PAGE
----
And, if you meet someone who tells you that living abroad has like, totally changed them, dude, they’re obviously hiding a very deep, dark secret and you should tread lightly.
And here’s the reality:
6am: Get woken up by bin men noisily emptying the bins, turn off the first (and next seven) of your alarms and go back to sleep.
6.30am: Yoga? Lol, you’re still asleep.
7am: You’re still asleep.
8am: Wake up after sleeping through 15 different alarms because the fucking police patrol cars were flashing their lights outside your window until the early hours.
8.30am: Feel groggy af and chug a massively over-sugared coffee that provokes light to medium spells of nausea. Inhale last night’s leftover pizza.
9am: Load up good ol’ Netflix, because you can’t be fucked with work today. You’re a trash human.
EXPECTATION | MY EVERY WORD WILL TRANSLATE AS I WANT IT TO
I speak the language, I see no reason why I won’t be understood and/ or hilariously witty right off the bat when I move abroad. It’s not like language has nuance and hilarity requires timing…right?!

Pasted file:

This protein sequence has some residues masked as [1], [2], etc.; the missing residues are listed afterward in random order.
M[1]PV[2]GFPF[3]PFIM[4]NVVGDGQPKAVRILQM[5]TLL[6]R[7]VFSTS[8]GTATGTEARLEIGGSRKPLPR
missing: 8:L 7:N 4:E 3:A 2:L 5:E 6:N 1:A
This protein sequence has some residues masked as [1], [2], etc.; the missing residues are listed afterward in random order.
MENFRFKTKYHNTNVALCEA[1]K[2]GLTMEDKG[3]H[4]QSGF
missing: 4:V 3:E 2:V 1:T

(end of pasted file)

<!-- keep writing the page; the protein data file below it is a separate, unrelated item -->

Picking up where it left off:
REALITY | NO ONE THINKS YOU’RE FUNNY HERE
You are not funny to anyone here. For a start, your (kind of borderline as it is) sense of humour is not one that’s appreciated in your new country, nor do sarcastic jokes about wanting to die have the same uproarious effect as when you’re with your friends (you still don’t have any of those yet, by the way). Plus, your timings all wrong because you still haven’t mastered the ol’ simultaneous translation yet, so all your comebacks are five minutes too late. And you wouldn’t dare say them out loud for fear you’d misconjugated a subjunctive anyway. So, there’s that.
EXPECTATION | I’LL LIVE FOR THE STREET FOOD
Yes! I will never need to cook again (true, for what it’s worth), because I can eat tacos all day, erry day, no problem. I live for chili after all, and I don’t see how copious amounts of fried masa products and 70% daily sugar allowance Mexican Coke will negatively affect me in any way.
Related Post: 33 Popular Mexican Foods to Eat in Puebla, Mexico